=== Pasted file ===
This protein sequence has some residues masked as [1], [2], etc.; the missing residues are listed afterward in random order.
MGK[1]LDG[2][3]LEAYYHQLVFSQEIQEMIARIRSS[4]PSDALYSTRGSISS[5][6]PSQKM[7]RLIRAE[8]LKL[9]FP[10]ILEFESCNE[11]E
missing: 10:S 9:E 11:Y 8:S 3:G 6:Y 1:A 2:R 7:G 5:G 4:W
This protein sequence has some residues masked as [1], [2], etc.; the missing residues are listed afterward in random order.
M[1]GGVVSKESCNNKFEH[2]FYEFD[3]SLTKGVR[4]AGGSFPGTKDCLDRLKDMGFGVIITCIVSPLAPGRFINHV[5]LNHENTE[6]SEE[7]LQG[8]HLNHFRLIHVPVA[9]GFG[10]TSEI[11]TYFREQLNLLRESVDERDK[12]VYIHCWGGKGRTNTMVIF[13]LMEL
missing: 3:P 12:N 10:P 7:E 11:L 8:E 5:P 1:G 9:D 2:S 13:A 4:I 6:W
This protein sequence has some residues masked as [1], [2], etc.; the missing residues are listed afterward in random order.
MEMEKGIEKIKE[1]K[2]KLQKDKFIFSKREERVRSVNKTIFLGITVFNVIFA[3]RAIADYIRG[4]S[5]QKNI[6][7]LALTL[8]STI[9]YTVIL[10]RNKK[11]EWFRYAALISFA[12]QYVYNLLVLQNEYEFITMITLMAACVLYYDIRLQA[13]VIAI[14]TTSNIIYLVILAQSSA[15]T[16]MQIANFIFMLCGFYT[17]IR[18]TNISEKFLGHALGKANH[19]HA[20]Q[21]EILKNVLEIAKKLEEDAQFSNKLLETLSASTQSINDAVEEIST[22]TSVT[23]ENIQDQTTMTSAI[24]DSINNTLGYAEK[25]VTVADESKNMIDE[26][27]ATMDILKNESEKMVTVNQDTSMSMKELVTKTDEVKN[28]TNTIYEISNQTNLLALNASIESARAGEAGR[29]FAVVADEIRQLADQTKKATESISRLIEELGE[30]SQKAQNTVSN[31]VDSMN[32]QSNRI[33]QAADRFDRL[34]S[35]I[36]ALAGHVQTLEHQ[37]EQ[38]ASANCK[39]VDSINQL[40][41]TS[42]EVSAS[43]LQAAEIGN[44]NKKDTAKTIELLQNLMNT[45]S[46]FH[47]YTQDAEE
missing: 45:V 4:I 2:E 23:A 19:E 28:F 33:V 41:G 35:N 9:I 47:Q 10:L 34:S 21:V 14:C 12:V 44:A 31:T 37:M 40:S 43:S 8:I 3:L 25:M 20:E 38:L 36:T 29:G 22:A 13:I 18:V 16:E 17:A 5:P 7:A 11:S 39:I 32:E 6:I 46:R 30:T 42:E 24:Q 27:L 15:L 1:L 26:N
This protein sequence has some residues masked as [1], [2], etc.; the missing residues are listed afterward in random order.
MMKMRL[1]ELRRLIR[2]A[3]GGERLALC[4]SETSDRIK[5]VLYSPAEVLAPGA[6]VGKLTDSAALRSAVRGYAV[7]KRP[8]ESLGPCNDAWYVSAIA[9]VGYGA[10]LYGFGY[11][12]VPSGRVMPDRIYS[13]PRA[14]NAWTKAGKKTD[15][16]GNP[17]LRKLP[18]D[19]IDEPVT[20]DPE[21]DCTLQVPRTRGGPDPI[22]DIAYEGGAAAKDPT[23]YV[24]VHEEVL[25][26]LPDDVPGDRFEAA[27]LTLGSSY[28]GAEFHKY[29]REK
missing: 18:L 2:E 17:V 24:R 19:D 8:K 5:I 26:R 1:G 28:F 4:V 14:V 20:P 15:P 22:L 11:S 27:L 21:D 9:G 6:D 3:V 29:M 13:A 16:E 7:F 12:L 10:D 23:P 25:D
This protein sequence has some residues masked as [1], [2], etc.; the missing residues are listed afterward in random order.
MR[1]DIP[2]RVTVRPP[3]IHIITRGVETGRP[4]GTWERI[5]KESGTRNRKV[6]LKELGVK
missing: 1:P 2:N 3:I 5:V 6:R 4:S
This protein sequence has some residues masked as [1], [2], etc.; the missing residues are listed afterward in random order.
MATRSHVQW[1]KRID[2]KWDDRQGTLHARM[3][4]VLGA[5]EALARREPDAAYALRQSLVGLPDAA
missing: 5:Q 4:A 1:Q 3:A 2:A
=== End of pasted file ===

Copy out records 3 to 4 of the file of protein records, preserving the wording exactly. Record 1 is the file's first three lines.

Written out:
This protein sequence has some residues masked as [1], [2], etc.; the missing residues are listed afterward in random order.
MEMEKGIEKIKE[1]K[2]KLQKDKFIFSKREERVRSVNKTIFLGITVFNVIFA[3]RAIADYIRG[4]S[5]QKNI[6][7]LALTL[8]STI[9]YTVIL[10]RNKK[11]EWFRYAALISFA[12]QYVYNLLVLQNEYEFITMITLMAACVLYYDIRLQA[13]VIAI[14]TTSNIIYLVILAQSSA[15]T[16]MQIANFIFMLCGFYT[17]IR[18]TNISEKFLGHALGKANH[19]HA[20]Q[21]EILKNVLEIAKKLEEDAQFSNKLLETLSASTQSINDAVEEIST[22]TSVT[23]ENIQDQTTMTSAI[24]DSINNTLGYAEK[25]VTVADESKNMIDE[26][27]ATMDILKNESEKMVTVNQDTSMSMKELVTKTDEVKN[28]TNTIYEISNQTNLLALNASIESARAGEAGR[29]FAVVADEIRQLADQTKKATESISRLIEELGE[30]SQKAQNTVSN[31]VDSMN[32]QSNRI[33]QAADRFDRL[34]S[35]I[36]ALAGHVQTLEHQ[37]EQ[38]ASANCK[39]VDSINQL[40][41]TS[42]EVSAS[43]LQAAEIGN[44]NKKDTAKTIELLQNLMNT[45]S[46]FH[47]YTQDAEE
missing: 45:V 4:I 2:E 23:A 19:E 28:F 33:V 41:G 35:N 9:I 47:Q 10:L 34:S 21:V 14:C 12:V 44:A 31:T 37:M 40:S 43:S 8:I 3:L 25:M 20:E 38:L 36:T 29:G 22:A 13:I 18:V 16:E 17:A 5:P 7:A 11:S 39:I 32:E 6:I 46:R 30:T 42:E 24:Q 27:L 15:L 1:L 26:N
This protein sequence has some residues masked as [1], [2], etc.; the missing residues are listed afterward in random order.
MMKMRL[1]ELRRLIR[2]A[3]GGERLALC[4]SETSDRIK[5]VLYSPAEVLAPGA[6]VGKLTDSAALRSAVRGYAV[7]KRP[8]ESLGPCNDAWYVSAIA[9]VGYGA[10]LYGFGY[11][12]VPSGRVMPDRIYS[13]PRA[14]NAWTKAGKKTD[15][16]GNP[17]LRKLP[18]D[19]IDEPVT[20]DPE[21]DCTLQVPRTRGGPDPI[22]DIAYEGGAAAKDPT[23]YV[24]VHEEVL[25][26]LPDDVPGDRFEAA[27]LTLGSSY[28]GAEFHKY[29]REK
missing: 18:L 2:E 17:V 24:R 19:D 8:K 5:I 26:R 1:G 28:F 4:V 14:V 20:P 15:P 22:L 11:S 27:L 21:D 9:G 6:D 3:V 29:M 13:A 16:E 7:F 12:L 10:D 23:P 25:D